Breckenridge city council approves two land purchase agreements

Breckenridge City Council's next meeting is scheduled for 5 p.m. Monday, July 20 at Breckenridge City Hall. 

The Breckenridge City Council approved three resolutions when it met Monday, July 6 at Breckenridge City Hall.

The first two resolutions approved land purchase agreements within the city for industrial park development in south Breckenridge, Minnesota. Purchasing the properties would allow the city to extend and develop New York Avenue.

The council passed both land purchase agreements with BNSF Railway Company and George and Holly Schuler.

“It’s basically entitled to the Port Authority plan for developing the industrial park – one of the pieces to the puzzle,” Breckenridge Mayor Russ Wilson said. “They’re (properties) not tied together but they are all adjacent.”

Upon acquiring properties needed for the city project, New York Avenue would be extended on the south side of Breckenridge and the KT Trail would be rebuilt to connect with the extended avenue. Along with the road improvement, the city will also be extending water, sewer and electric services to the properties connecting onto the developed road.

Paying for these improvements would come from the city and from a special assessment to all the adjacent landowners to the road. The assessment is imposed on property owners by a city for improvements that not only benefit the city, but also those adjacent owners.

Two property owners, James Schuler and Dale Beyer representing Minn-Kota Ag, disagreed with the special assessment.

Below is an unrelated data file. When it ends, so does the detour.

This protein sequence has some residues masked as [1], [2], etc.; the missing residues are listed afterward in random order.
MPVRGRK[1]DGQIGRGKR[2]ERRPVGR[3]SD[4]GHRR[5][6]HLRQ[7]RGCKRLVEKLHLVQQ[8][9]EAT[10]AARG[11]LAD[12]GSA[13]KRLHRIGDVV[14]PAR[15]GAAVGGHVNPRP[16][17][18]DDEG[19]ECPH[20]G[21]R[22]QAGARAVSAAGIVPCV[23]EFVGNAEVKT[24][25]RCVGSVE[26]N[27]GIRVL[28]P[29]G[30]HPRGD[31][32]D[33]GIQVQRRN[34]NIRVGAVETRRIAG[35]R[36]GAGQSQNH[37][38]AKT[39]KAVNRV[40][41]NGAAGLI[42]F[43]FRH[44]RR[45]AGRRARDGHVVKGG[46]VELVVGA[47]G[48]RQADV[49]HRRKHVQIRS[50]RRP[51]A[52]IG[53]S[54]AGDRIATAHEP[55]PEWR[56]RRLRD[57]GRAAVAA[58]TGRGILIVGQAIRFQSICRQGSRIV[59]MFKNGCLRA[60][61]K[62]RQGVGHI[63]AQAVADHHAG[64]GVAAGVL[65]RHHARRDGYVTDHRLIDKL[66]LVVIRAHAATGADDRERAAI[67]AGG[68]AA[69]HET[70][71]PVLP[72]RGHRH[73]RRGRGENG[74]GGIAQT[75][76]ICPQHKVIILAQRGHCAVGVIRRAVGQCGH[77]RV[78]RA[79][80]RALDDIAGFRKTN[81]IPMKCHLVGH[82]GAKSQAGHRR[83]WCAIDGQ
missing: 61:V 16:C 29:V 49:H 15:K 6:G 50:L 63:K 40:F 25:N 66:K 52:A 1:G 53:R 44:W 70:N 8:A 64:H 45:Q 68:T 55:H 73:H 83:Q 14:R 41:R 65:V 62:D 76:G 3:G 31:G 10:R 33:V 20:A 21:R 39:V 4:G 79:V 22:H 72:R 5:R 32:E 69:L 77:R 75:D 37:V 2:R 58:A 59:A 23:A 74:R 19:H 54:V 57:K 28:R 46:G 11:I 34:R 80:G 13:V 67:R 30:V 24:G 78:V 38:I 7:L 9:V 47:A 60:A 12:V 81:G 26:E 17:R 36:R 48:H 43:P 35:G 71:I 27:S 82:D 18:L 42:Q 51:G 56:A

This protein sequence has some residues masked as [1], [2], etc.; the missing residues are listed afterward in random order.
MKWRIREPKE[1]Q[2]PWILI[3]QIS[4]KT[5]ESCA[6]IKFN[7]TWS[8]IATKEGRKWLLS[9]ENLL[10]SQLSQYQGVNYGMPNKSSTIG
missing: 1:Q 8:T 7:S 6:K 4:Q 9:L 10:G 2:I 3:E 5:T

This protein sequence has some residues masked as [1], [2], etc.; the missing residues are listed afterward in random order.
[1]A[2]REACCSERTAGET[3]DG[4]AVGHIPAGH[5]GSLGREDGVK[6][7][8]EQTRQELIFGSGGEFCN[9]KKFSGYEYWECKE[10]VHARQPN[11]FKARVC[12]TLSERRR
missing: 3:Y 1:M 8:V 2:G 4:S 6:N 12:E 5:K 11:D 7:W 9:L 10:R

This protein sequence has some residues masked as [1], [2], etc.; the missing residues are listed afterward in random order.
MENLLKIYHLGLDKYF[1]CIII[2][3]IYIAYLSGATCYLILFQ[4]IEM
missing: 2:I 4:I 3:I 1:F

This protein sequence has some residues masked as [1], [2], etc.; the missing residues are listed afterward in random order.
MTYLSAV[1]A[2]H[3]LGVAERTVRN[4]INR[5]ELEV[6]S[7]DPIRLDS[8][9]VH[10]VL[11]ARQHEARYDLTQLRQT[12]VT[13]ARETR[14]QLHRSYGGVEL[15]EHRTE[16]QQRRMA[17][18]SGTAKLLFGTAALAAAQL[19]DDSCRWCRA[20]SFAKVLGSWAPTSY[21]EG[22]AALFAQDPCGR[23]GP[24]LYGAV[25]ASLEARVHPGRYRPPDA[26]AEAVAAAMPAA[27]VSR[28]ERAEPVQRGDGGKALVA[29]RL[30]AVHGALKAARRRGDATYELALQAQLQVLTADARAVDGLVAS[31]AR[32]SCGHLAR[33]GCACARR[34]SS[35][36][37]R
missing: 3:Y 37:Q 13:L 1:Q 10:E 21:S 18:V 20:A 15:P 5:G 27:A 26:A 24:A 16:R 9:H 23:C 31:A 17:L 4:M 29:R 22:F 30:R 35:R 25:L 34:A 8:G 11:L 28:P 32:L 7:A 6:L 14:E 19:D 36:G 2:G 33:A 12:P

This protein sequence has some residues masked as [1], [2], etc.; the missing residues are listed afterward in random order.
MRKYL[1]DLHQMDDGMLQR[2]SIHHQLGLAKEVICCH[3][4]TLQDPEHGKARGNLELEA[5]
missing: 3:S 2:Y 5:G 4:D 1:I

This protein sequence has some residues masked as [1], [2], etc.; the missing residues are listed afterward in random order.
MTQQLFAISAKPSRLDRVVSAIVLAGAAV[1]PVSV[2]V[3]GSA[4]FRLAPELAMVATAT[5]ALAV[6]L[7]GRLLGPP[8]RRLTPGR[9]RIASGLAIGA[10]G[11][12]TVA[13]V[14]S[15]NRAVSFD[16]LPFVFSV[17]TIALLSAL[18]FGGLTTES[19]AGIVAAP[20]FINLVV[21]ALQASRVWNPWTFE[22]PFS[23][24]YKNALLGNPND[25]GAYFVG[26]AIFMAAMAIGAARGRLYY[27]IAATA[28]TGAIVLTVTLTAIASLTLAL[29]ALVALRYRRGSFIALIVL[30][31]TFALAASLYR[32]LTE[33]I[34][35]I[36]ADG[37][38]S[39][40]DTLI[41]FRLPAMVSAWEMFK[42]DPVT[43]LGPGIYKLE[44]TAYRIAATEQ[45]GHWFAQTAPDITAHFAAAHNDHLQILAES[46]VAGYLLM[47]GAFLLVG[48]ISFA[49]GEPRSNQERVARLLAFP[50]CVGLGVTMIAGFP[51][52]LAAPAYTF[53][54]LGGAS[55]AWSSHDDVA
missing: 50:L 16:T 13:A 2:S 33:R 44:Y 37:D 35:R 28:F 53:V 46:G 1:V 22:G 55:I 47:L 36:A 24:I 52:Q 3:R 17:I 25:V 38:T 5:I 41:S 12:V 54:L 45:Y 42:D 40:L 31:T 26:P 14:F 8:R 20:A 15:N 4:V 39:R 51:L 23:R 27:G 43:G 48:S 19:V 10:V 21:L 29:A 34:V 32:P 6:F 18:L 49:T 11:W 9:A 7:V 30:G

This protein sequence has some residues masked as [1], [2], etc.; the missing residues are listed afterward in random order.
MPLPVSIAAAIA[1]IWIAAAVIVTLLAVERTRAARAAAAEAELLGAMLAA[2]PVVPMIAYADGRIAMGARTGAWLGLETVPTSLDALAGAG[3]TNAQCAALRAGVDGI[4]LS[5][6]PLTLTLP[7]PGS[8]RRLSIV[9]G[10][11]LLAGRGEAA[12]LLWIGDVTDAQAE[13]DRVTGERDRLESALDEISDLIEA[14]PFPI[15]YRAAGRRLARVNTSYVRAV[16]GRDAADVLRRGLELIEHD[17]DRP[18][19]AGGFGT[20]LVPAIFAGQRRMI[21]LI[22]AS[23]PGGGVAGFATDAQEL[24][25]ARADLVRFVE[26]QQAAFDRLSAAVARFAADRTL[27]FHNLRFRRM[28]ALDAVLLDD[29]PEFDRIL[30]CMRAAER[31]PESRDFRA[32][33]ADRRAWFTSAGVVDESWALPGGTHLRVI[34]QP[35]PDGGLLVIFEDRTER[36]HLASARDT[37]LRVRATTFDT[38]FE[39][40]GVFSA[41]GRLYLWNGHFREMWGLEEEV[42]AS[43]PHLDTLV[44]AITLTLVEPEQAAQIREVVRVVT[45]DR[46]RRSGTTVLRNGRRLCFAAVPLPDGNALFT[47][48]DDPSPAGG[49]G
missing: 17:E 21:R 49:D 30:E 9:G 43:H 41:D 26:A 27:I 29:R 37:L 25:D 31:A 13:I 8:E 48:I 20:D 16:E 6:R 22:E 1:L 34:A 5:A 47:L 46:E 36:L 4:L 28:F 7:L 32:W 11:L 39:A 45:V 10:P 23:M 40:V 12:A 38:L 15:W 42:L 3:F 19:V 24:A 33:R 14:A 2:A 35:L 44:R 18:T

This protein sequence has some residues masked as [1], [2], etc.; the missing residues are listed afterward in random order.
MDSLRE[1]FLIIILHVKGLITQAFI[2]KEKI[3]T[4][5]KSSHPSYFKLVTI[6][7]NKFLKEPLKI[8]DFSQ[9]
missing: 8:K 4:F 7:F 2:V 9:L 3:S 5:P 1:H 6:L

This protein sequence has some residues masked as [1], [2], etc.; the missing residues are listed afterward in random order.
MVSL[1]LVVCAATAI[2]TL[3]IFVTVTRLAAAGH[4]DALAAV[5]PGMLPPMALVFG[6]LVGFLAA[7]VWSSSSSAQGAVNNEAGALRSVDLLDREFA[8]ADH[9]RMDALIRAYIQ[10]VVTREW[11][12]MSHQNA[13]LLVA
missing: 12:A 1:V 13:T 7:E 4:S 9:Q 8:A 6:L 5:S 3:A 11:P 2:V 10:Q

Schuler, whose land is currently used for agriculture, stated that the road would barely touch his property and if he developed it, he would have to extend the road and utility services. He doesn’t feel his property would benefit from the proposed assessment. His property is not in the city limits now and would not be charged the assessment unless he chose to use the utilities or become annexed into the city later on.

Any property not located within city limits cannot be assessed, although the amount can be deferred and if the property was ever annexed into the city and developed, the city could charge the assessment back to the property, City Attorney Alissa Harrington said.

Beyer also believed that the proposed assessment is more than what the property is worth. The city and Minn-Kota are currently negotiating the acquiring of an 80 feet property for the KT Trail extension.

The city of Breckenridge is required to prove the benefit of the improvements. A benefit analysis would be needed to prove how much of the improvements are viable to the specific properties. City Administrator Renae Smith indicated she would look into that analysis at last month’s council meeting.

Property owners can appeal or object to the amount that is being assessed. That would be done at the special assessment hearing which would follow the project approval by the council members, which has not yet happened.

The last resolution passed Monday evening was to approve of additional election judges for the 2020 primary and general elections. The additional judges were added to the list to serve if needed due to unforeseen events.

The next city council meeting is scheduled to be held at 5 p.m. Monday, July 20 at City Hall in Breckenridge.

Load comments